The versatility of hydrogen offers big opportunities to help overcome some of the challenges the UK faces when transitioning to a low carbon economy.
As hydrogen is the most abundant element in the universe, it has been identified as a promising source of "clean" fuel on Earth. This idea of a “hydrogen economy,” in which fuels that release greenhouse gases are replaced with the pollution-free fuel, hydrogen, has existed for many years.
"Hydrogen is an energy carrier with no carbon in it, so when you burn it, you only produce water," said Richard Chahine, the director of the Hydrogen Research Institute at University of Québec at Trois-Rivières in Canada.
Therefore, in theory, hydrogen is a perfect solution to our clean energy needs. It does not produce greenhouse gases when burned, it can be stored in large quantities for long periods, its 40 per cent more efficient than diesel and it can be used as a fuel in virtually every sector of our economy.
But according to a recent 2018 report from the Policy Exchange's energy team, “the potential of hydrogen has yet to be realised.”
The report states that if natural gas used in industry was completely replaced with hydrogen, industrial emissions could be cut by 71 per cent, but more research and investment in infrastructure is needed to reduce the cost of producing hydrogen so that it is a cost-effective solution for businesses.
One major problem with hydrogen is that it’s much more expensive than gas. Essentially, hydrogen is only a source of energy if it can be taken in its pure form, which means to get free hydrogen on Earth – we have to make it, which as a result is very costly.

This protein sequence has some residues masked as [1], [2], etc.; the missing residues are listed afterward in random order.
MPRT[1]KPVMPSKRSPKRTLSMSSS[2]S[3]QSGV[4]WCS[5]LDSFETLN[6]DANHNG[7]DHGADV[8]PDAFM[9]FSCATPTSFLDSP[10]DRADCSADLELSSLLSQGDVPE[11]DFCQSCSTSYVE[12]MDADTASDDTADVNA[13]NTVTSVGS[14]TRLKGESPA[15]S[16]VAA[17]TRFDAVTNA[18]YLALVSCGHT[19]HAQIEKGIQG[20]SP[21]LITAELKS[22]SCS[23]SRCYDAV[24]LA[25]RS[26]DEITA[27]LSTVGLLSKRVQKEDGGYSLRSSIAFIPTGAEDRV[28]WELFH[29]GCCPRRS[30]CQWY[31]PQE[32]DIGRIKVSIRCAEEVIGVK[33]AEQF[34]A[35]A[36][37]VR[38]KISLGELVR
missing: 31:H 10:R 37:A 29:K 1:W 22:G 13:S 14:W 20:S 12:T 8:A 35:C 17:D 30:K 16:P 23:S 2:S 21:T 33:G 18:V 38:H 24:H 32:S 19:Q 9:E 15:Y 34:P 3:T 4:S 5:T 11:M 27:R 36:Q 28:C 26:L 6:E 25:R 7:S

Joshua Burke, senior energy and environment research fellow at Policy Exchange, said: “Firstly, we need to focus on getting cost-effective, scalable and sustainable production methods to reach mass market. Targeting investment towards reducing the high cost of producing large volumes of low carbon hydrogen is crucial. Secondly, we must decide the most appropriate applications of hydrogen within our economy, given potential uses are likely to be highly interconnected and this will have implications for the energy system.”
So what does this mean…
Essentially, we have a bit of a way to go before we can rely on a “hydrogen economy” but it’s promising to see there is increasing support in this area. Ben Houchen, Mayor of the Tees Valley, “The UK is well placed to be a world leader. We have strong clusters of relevant industry and production. We have a significant domestic demand and the potential to meet it. We should grasp the opportunities that the hydrogen economy represents.”
In other hydrogen news…
On 17th September, the world’s first commuter train service using a prototype hydrogen-powered train began in northern Germany.
Enak Ferlemann, Germany’s Government Commissioner for Rail Transport said: “These trains can be operated cleanly and in an environmentally friendly way, especially on secondary lines where overhead lines are uneconomical or not available yet. We therefore support and fund this technology, in order to expand it.”
Dr Bernd Althusmann, Lower Saxony’s minister of Economy and Transport added: “In successfully proving the operability of the hydrogen fuel cell technology in daily service, we will set the course for rail transport to be largely operated climate-friendly and emission-free in the future.”